In both the Douay-Rheims and its source, the Vulgate, the word καταφάγεταί (future tense) is translated as a verb in the perfect tense.

And his disciples remembered, that it was written: The zeal of thy house hath eaten me up.

Recordati sunt vero discipuli ejus quia scriptum est: Zelus domus tuae comedit me.

John 2:17 (DR+LV)

Here is the original Greek.

ἐμνήσθησαν οἱ μαθηταὶ αὐτοῦ ὅτι γεγραμμένον ἐστίν· ὁ ζῆλος τοῦ οἴκου σου καταφάγεταί με.*

(My translation) His disciples remembered that it was written: The zeal of your house will consume me.

John 2:17 (NA28)

The question is quite technical and a bit pedantic, but it still baffles me, why would a verb which is clearly future tense be translated as a perfect?

Here is the parsing of καταφάγεταί on the Perseus word study tool.

1 Answer 1


It is not that Jerome translated the Greek verb καταφάγεταί into Latin as a perfect verb, but one of two other possibilities:

  1. He recognized that John 2:17 was a quotation of Psa. 68:10,1 and the LXX of Psa. 68:10 had κατέφαγέν (conjugated in the aorist tense), which of course is suitably translated into Latin by the perfect tense.2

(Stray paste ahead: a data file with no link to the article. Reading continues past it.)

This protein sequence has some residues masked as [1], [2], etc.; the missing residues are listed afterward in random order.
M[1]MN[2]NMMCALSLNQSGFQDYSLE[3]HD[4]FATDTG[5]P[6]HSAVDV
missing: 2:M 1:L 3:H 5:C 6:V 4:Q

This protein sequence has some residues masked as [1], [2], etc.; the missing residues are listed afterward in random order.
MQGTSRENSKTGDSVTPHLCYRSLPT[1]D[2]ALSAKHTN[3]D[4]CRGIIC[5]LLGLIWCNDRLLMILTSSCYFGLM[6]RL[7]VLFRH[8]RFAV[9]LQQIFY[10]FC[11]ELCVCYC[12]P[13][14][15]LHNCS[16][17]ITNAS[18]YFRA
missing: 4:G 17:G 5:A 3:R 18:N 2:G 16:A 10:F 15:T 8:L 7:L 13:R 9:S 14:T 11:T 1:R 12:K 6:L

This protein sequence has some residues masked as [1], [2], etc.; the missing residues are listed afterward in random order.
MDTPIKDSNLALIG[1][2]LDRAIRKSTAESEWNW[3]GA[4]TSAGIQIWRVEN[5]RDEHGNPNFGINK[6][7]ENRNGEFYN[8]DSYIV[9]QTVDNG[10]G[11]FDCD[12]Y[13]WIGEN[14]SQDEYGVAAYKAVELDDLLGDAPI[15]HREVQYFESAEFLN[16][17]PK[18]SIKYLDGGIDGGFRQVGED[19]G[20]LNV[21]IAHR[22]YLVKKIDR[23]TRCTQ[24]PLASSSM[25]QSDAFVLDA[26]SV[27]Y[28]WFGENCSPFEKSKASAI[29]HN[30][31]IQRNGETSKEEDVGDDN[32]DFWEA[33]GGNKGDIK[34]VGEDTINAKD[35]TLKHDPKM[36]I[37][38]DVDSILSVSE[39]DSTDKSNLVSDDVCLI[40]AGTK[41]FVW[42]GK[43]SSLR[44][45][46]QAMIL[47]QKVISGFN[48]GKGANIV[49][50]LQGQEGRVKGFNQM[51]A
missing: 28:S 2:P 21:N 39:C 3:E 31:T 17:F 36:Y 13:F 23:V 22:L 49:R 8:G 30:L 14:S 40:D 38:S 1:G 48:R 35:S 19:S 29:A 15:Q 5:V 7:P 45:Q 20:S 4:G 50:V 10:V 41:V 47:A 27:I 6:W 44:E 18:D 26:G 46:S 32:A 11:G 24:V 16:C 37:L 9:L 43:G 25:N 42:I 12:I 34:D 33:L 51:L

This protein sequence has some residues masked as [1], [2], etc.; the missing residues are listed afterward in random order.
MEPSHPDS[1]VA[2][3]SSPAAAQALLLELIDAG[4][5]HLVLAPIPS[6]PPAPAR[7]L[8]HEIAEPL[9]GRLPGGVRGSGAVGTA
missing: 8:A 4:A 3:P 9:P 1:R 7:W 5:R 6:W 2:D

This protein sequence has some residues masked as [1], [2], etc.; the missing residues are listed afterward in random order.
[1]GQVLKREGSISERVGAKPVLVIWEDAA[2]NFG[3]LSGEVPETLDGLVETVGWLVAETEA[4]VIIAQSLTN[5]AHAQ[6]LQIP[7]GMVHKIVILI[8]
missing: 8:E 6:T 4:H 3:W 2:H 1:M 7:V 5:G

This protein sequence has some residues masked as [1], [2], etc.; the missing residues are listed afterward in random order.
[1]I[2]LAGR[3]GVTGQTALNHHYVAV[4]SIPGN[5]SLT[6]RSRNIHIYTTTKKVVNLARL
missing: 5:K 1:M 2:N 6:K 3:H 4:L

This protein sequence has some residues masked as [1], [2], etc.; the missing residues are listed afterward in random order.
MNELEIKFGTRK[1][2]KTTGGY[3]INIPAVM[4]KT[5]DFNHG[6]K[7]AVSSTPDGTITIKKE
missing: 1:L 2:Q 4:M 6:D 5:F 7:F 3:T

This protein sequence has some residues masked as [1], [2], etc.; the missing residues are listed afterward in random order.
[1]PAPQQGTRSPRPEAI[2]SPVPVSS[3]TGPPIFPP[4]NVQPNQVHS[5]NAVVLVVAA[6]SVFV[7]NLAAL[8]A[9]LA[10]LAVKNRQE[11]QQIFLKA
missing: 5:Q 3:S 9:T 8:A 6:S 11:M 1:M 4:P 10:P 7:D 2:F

2. The Greek manuscript of John 2:17 that he was reading had κατέφαγέ(ν).

Regarding the latter theory, there is some support, although the great majority of witnesses favor καταφάγεταί.

Constantin Tischendorf wrote,3

Constantin Tischendorf, Critical Apparatus, John 2:17


Tischendorf, Constantin. Novum Testamentum Graece. Vol. 3, Part 1. Lipsiae: Hinrichs, 1884.


1 Rahlfs’ numbering
2 cp. LXX v. Vulgate of Gen. 31:15, etc.
3 p. 760

  • Great answer! I will think on it for a bit and then probably accept.
    – ktm5124
    Mar 19, 2017 at 17:36

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